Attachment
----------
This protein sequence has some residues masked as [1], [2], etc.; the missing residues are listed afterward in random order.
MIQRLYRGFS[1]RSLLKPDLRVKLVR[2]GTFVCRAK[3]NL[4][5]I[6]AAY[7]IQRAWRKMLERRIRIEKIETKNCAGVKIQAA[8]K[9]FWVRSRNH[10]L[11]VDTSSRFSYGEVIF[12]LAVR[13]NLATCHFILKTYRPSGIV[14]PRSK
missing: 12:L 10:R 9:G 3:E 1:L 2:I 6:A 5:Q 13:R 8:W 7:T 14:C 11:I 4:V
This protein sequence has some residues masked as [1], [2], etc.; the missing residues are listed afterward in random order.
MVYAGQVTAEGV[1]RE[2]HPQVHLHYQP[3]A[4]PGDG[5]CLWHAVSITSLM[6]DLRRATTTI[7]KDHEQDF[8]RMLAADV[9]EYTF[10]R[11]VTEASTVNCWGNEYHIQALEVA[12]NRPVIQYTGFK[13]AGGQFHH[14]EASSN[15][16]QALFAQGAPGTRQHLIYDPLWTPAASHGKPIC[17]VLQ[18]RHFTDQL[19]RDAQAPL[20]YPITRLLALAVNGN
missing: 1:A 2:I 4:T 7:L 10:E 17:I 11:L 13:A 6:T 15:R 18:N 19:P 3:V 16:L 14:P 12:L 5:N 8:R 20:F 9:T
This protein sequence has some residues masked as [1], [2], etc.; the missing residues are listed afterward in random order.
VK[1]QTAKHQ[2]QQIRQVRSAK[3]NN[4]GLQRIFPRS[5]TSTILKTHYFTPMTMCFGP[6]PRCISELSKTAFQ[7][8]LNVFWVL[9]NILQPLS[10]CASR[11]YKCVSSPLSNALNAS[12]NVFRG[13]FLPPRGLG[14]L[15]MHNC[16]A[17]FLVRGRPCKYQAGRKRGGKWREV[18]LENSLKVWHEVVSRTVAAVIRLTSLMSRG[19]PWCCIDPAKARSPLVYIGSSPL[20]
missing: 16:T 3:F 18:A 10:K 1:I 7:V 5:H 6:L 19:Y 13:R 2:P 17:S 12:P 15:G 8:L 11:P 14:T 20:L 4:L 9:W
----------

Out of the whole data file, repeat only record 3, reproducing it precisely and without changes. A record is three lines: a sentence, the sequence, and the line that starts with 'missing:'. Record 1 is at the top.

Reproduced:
This protein sequence has some residues masked as [1], [2], etc.; the missing residues are listed afterward in random order.
VK[1]QTAKHQ[2]QQIRQVRSAK[3]NN[4]GLQRIFPRS[5]TSTILKTHYFTPMTMCFGP[6]PRCISELSKTAFQ[7][8]LNVFWVL[9]NILQPLS[10]CASR[11]YKCVSSPLSNALNAS[12]NVFRG[13]FLPPRGLG[14]L[15]MHNC[16]A[17]FLVRGRPCKYQAGRKRGGKWREV[18]LENSLKVWHEVVSRTVAAVIRLTSLMSRG[19]PWCCIDPAKARSPLVYIGSSPL[20]
missing: 16:T 3:F 18:A 10:K 1:I 7:V 5:H 6:L 19:Y 13:R 2:P 17:S 12:P 15:G 8:L 11:P 14:T 20:L 4:L 9:W